Archive - 2020

1
Review — LEARNING PEACE: Stories from My Time in Peace Corps Ethiopia by Krista Jolivette
2
Joe Kennedy (Dominican Republic) focusing beyond Peace Corps
3
Review — AFRICA MEMOIR by Mark G. Wentling (Togo)
4
Shenna Bellows (Panama) sees new post as Maine’s Secretary of State as dream job at a critical time
5
Living a Peace Corps Life After the Peace Corps (Mauritania)
6
“Why a Biden-Harris Administration should prioritize the Peace Corps”
7
Mark Jacobs (Paraguay) Live! on Evergreen Reading Program
8
RPCV Peter Navarro’s Criticism of Biden and Harris Violation of Hatch Act
9
The Tin Can Crucible by Christopher Davenport (Papua New Guinea)
10
ONCE IN A BLOOD MOON by Dorothea Hubble Bonneau (Tanzania)

Review — LEARNING PEACE: Stories from My Time in Peace Corps Ethiopia by Krista Jolivette

  Learning Peace: Stories from My Time in Peace Corps Ethiopia Krista  Jolivette (Ethiopia 2018-2020) Independently published August 2020 298 pages $9.99 (Facebook), $4.99 (Kindle) Reviewed by James W. Skelton, Jr (Ethiopia 1970-72) • Krista Jolivette has penned an unusual book about her 21 months of Peace Corps service as a teacher in Ethiopia from 2018 to 2020.  I expected it to be a memoir, but the Preface reveals something different altogether. There, Krista writes about unpacking her things when she got home (in March 2020, she was evacuated from Peace Corps Ethiopia due to the coronavirus pandemic), and shares her vision for the book as follows: “And that is what I’ve done here in this book — gradually unpacked my Peace Corps experience for you . . . in a way that is both honest and vulnerable . . ..”  Then she discloses that she tried to write one . . .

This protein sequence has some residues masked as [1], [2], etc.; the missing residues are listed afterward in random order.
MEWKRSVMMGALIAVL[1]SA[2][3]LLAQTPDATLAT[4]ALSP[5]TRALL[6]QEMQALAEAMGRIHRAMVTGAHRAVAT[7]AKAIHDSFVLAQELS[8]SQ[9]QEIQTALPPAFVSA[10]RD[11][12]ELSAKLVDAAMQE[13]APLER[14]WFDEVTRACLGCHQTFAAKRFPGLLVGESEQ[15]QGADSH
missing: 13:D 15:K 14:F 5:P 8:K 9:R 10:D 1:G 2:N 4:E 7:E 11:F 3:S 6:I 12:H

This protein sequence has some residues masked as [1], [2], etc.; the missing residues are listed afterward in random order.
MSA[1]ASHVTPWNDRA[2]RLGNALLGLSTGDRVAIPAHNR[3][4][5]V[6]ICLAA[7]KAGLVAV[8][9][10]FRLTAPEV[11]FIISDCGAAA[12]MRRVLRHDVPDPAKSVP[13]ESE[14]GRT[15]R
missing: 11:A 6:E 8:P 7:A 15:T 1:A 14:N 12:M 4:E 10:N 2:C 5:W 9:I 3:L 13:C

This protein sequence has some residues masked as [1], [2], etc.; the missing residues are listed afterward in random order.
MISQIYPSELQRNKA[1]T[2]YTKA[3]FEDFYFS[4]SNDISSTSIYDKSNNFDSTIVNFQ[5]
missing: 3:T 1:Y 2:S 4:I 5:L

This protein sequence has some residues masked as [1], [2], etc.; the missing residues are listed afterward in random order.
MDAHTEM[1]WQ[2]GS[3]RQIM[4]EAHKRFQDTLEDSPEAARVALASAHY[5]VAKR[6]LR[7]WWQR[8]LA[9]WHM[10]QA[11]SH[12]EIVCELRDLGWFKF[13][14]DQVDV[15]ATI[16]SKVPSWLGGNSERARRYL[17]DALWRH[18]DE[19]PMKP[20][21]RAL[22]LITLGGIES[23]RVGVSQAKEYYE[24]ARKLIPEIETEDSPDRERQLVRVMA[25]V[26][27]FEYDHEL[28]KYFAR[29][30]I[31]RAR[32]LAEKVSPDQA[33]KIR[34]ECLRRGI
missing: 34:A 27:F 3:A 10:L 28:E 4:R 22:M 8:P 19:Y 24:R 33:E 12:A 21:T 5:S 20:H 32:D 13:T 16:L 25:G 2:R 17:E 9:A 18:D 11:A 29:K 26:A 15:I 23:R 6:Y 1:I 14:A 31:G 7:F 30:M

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Joe Kennedy (Dominican Republic) focusing beyond Peace Corps

  While numerous people inside Washington have mentioned the possibility of outgoing Rep. Joseph P. Kennedy III ( Dominican Republic 2004-06) serving as the next director of the Peace Corps, the post isn’t under discussion by the Biden transition and he is interested in other ways to serve the country, people familiar with the search tell Axios. Why it matters: What seemed like a bright political future for Kennedy prematurely dimmed in September when he lost his primary to replace Sen. Edward Markey. Now, the Massachusetts Democrat is considering his next move, prompting talk of the Peace Corps post or U.S. attorney in Boston — neither of which have been discussed with him, the people said. A person close to Kennedy said they had never heard U.S. attorney mentioned, and that while Kennedy loved his time in the Peace Corps, he would hope to serve the country in some other way . . .